Covid-19 poses a severe threat to society and this threat is not only targeted at the health of people all around the globe. Financial markets are collapsing and more and more people are getting isolated because of imposed ‘lock downs’.
This virus also has an effect on the mental well being of people. Levels of anxiety will increase, both through direct causes including fears of contamination, stress, grief, and depression triggered by exposure to the virus, and through influences from the consequences of the social and economic mayhem that is occurring on individual and societal levels.
At the same time mental care providers in afflicted countries are currently closing their doors for patients who need ambulatory face-to-face therapy in fear of spreading Covid-19 further. Of course e-mental health could be of great help here, for example via videoconferencing and internet interventions. But Tim Wind (ARQ), Heleen Riper (VU university Amsterdam) and others state in a recently published paper that ‘despite two decades of evidence-based e-mental health services, numerous barriers have stalled the overall implementation in routine care thus far.’ Furthermore they say that it takes no less on average than 16 years for a health care innovation to be implemented!
Policy innovation theory argues that a unique “window of opportunity” opens when three streams are coupled: problems, policies and politics. When a policy window is recognized and open, there is a potential for policy making to happen. Policy entrepreneurs function at this time as the action takers who take advantage of these windows while they are open. It looks like Covid-19 opened a window of opportunity for the usage of e-mental health.
We are witnessing a phenomenon whereby the outbreak of COVID-19 is hastening managers, ICT-staff, and clinicians to overcome barriers overnight, from a pragmatic standpoint seldom seen before. Riper and Wind c.s. state: ‘The virus seems a greater catalyst for the implementation of online therapy and e-health tools in routine practice than two decades of many brilliant, but failed, attempts in this domain.’
The authors continue to stress that e-mental health applications hold value far beyond the provision of videoconferencing psychotherapy in the current situation of crisis: ‘Countries hit by the Corona virus may also consider adopting a wider public e-mental health approach, which would focus additionally on prevention and on reaching people at risk for mental health disorders.’
The article concludes therefore: ‘It is likely that the response to this emergency will be more than a temporary increase in online work. Once mental health care institutions have developed the capabilities of serving their patients via videoconferencing and other digital technologies, there is little reason for them to give these up, in view of the many advantages.’ The authors urge practitioners to promptly start adopting e-mental health care applications, both as methods to continue their care to current patients in need and as interventions to cope with the imminent upsurge in mental health symptoms due to the coronavirus.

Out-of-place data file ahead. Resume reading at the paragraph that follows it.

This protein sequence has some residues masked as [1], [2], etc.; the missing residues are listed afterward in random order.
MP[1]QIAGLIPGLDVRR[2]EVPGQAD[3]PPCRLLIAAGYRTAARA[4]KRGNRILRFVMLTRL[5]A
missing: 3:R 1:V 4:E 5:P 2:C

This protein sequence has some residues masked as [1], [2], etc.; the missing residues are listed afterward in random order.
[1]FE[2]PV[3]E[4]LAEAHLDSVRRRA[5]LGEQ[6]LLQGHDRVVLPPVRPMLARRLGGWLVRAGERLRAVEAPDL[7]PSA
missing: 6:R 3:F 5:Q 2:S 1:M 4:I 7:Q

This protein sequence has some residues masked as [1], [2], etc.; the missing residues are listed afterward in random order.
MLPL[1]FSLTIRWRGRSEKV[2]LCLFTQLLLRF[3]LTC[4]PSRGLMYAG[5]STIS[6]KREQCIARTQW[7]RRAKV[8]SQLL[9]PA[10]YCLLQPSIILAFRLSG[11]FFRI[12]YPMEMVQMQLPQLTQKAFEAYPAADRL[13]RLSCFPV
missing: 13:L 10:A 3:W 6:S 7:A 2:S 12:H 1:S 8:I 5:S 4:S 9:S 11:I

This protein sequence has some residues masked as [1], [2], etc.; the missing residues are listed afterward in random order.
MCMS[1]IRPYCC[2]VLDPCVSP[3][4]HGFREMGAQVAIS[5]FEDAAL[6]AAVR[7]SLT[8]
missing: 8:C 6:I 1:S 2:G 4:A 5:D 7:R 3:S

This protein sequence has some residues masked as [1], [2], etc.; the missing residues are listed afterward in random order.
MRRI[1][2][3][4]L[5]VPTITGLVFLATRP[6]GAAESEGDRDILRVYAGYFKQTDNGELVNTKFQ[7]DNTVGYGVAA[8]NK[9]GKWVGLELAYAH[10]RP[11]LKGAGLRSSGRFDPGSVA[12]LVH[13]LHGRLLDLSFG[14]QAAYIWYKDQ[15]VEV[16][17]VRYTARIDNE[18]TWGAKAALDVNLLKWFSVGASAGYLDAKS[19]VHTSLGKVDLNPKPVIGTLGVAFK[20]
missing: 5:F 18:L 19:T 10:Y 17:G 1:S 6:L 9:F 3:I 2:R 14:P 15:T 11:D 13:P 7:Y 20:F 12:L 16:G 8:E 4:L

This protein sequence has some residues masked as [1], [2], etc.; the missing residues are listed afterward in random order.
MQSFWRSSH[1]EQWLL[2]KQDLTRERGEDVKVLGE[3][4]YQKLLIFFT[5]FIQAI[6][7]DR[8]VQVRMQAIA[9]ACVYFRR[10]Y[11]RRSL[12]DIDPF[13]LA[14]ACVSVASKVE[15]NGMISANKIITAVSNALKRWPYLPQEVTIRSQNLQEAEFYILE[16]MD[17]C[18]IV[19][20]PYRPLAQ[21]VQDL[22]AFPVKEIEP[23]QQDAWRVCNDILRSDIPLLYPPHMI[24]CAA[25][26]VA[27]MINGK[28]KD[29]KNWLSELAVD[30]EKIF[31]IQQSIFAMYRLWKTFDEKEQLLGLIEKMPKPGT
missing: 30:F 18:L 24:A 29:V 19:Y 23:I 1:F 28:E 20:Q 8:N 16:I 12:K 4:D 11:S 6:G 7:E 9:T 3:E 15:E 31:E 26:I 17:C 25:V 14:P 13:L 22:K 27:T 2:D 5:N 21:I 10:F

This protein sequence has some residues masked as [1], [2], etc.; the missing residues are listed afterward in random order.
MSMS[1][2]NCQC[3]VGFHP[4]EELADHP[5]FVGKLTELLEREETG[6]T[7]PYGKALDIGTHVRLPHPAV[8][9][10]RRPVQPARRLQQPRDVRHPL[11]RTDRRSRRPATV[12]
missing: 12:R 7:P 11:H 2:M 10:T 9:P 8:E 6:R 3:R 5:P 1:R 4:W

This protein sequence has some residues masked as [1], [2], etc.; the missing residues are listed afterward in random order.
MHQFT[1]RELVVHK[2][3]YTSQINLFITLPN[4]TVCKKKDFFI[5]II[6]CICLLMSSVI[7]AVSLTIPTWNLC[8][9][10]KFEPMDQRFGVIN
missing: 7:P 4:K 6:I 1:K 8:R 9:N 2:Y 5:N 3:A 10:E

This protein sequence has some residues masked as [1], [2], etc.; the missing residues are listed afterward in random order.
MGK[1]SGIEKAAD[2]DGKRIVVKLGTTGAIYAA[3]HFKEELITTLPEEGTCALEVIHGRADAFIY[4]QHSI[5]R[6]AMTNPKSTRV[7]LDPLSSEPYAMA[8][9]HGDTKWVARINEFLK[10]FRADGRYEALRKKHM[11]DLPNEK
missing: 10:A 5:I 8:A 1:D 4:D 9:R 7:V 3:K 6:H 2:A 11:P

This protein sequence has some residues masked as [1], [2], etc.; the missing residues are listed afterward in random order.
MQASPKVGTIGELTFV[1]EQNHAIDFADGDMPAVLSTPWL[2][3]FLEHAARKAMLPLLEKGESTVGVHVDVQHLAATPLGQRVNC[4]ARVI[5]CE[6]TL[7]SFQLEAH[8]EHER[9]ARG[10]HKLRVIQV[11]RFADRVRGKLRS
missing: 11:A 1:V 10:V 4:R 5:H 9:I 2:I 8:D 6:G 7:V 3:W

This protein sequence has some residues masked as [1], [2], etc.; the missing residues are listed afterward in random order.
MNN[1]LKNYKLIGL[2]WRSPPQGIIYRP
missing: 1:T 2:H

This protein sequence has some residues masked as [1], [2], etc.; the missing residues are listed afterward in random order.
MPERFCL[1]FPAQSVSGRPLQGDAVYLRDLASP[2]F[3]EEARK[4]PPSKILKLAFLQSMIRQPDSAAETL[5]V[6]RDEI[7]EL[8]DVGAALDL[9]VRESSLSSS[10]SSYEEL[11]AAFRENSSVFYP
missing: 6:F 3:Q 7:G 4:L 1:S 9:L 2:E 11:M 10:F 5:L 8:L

Make no mistake, the coronavirus is a contagious, deathly virus, which brings a lot of distress, uncertainty and a threat to public health. But, it does on the other side seems to be a breakthrough for the widespread use of e-mental health. And that is good news. Within the eMEN-project we have always stated that there is a growing demand for e-mental health due to societal challenges as climate change, automation, social media, terrorism and employability.
On the other side there is no more money for the increasing demand. E-mental health could therefore be the tool to meet the increasing demands without giving in on the quality of health. That managers, ICT-staff and clinicians, now the crisis has hit, are breaking barriers to work with e-mental proves this is true. The eMEN platform hopes wholeheartedly that mental health institutions will still make use of proven tools after the coronavirus has been over won.
In the coming two years the eMEN platform will capitalize on what has been done in the past 3 years. This means that we will continue to promote more affordable, accessible, effective and empowering mental health through product innovation, development, testing, implementation and knowledge exchange. Please join us to make this effort done! For more information click here.
Download here the article of Tim Wind and Heleen Riper c.s., 'The COVID-19 pandemic: The ‘black swan’ for mental health care and a turning point for e-health', in Internet Interventions, march 2020.